Linda Chavez

Michelle Obama struck a raw nerve earlier this week when she suggested she had never been proud of her country until now. "For the first time in my adult lifetime," the 44-year-old wife of Democratic presidential candidate Sen. Barack Obama told a Milwaukee crowd, "I'm really proud of my country."

Conservative pundits and bloggers were quick to criticize Mrs. Obama. And even Sen. John McCain's wife, Cindy, let it be known that she has never had any problem being proud of her country.

Most liberals, on the other hand, were willing to give Michelle Obama the benefit of the doubt. Of course, she's proud of the United States, they insisted. It's just that she's especially proud now because, as an Obama campaign spokeswoman explained, for the first time in a long time, thousands of Americans who've never participated in politics before are coming out in record numbers to build a grass-roots movement for change. Her husband followed suit, saying that it wasn't our country that Michelle was not proud of, but politics as they've been practiced in recent years.

The flap might seem trivial, but it speaks to a much larger division between liberals and conservatives over the meaning of patriotism. Michelle Obama may consider herself a patriotic American. But her comments suggest that she sees the role of the patriot as critic: America needs perfecting, and until it conforms to her ideal, she won't be proud of it. She said her newfound pride in her country was "not just because Barack has done well, but because people are hungry for change." Mrs. Obama went on to say: "I have been desperate to see our country moving in that direction and just not feeling so alone in my frustration and disappointment."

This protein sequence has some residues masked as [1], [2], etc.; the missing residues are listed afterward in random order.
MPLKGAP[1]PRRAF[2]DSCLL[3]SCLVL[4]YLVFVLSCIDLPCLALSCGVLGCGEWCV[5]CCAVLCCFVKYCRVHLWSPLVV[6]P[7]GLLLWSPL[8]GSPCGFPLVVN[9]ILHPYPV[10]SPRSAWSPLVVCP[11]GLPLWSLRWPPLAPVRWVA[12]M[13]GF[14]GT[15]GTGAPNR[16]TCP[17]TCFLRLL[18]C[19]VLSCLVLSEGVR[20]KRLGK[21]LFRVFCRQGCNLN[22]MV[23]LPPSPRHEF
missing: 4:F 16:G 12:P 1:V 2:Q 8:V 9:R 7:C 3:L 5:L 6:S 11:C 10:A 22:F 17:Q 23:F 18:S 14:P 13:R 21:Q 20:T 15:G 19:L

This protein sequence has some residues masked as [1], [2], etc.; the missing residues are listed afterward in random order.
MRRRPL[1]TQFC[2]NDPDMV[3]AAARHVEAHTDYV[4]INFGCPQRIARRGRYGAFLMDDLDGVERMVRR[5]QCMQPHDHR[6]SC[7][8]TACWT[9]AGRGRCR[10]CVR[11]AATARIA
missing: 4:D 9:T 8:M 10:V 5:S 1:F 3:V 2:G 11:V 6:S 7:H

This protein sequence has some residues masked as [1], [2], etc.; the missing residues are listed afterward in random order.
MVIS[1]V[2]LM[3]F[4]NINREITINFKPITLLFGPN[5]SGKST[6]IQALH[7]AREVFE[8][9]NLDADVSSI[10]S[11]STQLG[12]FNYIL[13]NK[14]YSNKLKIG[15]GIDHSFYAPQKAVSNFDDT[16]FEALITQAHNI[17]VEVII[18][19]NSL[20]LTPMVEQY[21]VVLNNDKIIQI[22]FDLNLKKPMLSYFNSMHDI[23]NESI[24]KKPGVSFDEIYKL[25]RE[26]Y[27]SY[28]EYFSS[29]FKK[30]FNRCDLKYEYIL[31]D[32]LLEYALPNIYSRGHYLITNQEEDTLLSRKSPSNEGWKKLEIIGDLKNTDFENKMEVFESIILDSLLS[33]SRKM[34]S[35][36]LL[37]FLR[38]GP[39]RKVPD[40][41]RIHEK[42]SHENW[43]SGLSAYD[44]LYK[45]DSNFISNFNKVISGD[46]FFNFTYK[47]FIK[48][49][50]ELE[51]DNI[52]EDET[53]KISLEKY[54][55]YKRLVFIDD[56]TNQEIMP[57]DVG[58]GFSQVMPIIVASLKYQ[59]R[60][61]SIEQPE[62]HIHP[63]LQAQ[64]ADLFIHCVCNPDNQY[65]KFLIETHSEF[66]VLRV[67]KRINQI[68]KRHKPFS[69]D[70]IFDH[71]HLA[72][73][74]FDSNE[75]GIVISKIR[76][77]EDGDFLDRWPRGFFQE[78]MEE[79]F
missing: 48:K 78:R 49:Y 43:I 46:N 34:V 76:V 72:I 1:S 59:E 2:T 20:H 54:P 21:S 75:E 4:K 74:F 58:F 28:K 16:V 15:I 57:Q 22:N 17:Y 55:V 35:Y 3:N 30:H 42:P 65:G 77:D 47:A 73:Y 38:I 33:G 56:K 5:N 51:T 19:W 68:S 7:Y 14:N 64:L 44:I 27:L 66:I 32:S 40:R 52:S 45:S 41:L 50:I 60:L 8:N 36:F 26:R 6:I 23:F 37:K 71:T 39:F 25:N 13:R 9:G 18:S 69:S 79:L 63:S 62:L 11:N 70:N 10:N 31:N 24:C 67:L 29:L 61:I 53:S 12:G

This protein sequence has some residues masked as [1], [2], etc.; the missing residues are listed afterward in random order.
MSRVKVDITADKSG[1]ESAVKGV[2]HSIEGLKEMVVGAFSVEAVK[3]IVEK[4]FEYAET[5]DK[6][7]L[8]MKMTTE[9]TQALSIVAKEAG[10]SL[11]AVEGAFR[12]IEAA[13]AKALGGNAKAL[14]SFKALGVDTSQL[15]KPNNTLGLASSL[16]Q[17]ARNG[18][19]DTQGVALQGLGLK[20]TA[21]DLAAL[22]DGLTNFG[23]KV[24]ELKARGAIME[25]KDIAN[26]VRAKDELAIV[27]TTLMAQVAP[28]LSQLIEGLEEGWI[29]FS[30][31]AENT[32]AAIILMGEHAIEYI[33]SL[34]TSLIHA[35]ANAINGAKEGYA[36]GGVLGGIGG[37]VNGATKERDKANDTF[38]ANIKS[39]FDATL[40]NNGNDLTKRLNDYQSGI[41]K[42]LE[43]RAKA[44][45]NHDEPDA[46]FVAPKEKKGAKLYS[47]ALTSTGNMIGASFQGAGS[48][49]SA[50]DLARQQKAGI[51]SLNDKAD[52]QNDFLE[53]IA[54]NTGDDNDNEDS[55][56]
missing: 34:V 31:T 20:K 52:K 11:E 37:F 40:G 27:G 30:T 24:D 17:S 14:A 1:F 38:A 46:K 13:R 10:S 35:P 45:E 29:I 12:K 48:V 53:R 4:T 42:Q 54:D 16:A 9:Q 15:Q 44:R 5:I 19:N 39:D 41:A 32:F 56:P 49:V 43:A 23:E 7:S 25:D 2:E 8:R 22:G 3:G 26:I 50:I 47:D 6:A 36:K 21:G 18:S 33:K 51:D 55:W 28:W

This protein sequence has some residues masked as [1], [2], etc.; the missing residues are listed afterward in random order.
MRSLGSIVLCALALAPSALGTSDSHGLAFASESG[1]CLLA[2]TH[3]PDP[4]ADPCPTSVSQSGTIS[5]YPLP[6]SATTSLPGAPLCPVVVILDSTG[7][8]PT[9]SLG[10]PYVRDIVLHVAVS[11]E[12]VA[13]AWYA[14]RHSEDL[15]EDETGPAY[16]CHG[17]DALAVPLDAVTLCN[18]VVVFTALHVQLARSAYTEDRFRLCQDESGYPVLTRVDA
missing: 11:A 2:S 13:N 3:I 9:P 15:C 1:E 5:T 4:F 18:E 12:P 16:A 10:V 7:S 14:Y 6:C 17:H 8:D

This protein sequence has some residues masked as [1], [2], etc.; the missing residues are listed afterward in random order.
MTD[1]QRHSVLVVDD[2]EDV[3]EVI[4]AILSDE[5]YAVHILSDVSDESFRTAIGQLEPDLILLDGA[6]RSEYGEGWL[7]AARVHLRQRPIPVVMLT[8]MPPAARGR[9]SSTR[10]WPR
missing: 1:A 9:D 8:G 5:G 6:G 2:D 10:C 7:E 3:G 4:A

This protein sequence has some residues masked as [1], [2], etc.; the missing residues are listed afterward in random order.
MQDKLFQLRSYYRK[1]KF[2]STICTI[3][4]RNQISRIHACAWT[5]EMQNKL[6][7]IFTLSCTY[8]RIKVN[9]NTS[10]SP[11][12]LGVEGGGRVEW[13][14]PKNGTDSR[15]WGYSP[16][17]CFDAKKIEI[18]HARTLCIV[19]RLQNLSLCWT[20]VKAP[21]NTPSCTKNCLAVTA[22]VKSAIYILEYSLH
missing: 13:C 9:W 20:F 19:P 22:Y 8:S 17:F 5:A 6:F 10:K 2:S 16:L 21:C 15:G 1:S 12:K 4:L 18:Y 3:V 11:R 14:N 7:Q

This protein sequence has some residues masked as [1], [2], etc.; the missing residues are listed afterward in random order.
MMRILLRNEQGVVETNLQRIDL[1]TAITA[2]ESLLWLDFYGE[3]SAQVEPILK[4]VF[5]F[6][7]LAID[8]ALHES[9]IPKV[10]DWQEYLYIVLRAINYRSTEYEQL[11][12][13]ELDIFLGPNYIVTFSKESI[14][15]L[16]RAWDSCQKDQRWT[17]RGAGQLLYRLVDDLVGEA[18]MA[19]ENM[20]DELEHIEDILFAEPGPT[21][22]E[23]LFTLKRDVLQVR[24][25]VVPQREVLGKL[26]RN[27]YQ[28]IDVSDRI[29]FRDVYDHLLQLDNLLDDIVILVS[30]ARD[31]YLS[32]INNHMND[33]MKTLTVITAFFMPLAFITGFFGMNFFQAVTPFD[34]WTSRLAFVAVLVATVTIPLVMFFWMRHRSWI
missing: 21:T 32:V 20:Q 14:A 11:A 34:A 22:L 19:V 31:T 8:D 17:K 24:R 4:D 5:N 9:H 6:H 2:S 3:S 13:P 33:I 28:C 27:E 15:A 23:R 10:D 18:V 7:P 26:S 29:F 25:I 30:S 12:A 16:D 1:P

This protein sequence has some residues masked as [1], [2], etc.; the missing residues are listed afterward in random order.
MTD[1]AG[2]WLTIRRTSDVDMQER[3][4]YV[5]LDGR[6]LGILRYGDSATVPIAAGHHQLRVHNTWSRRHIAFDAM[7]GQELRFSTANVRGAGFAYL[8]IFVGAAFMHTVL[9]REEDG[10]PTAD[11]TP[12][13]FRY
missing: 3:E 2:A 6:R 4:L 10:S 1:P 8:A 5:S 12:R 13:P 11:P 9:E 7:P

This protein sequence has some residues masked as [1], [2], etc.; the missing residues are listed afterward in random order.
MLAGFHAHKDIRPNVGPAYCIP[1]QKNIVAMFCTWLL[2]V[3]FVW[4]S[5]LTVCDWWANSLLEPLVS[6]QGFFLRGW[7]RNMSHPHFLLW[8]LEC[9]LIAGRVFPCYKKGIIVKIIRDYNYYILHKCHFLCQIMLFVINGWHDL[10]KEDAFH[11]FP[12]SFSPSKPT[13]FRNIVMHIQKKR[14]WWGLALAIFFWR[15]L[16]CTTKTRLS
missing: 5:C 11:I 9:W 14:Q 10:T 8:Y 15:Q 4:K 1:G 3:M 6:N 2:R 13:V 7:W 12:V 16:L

It's a view her husband, Barack Obama, seems to share. Last fall, Sen. Obama stirred a similar controversy when he talked about his decision to quit wearing a flag lapel pin that he, like many members of Congress and others, had worn since the Sept. 11 attacks. He said that the pins had become "a substitute for … true patriotism, which is speaking out on issues that are of importance to our national security." He added, "I decided I won't wear that pin on my chest. Instead, I'm going to try to tell the American people what I believe will make this country great, and hopefully that will be a testimony to my patriotism."

It is as if both Obamas are suggesting that America is somehow lacking, unless a President Obama can change it. It is a theme that seems to resonate with liberals: America could be a great nation -- if only liberals were in charge.

Linda Chavez

Linda Chavez is chairman of the Center for Equal Opportunity and author of Betrayal: How Union Bosses Shake Down Their Members and Corrupt American Politics .

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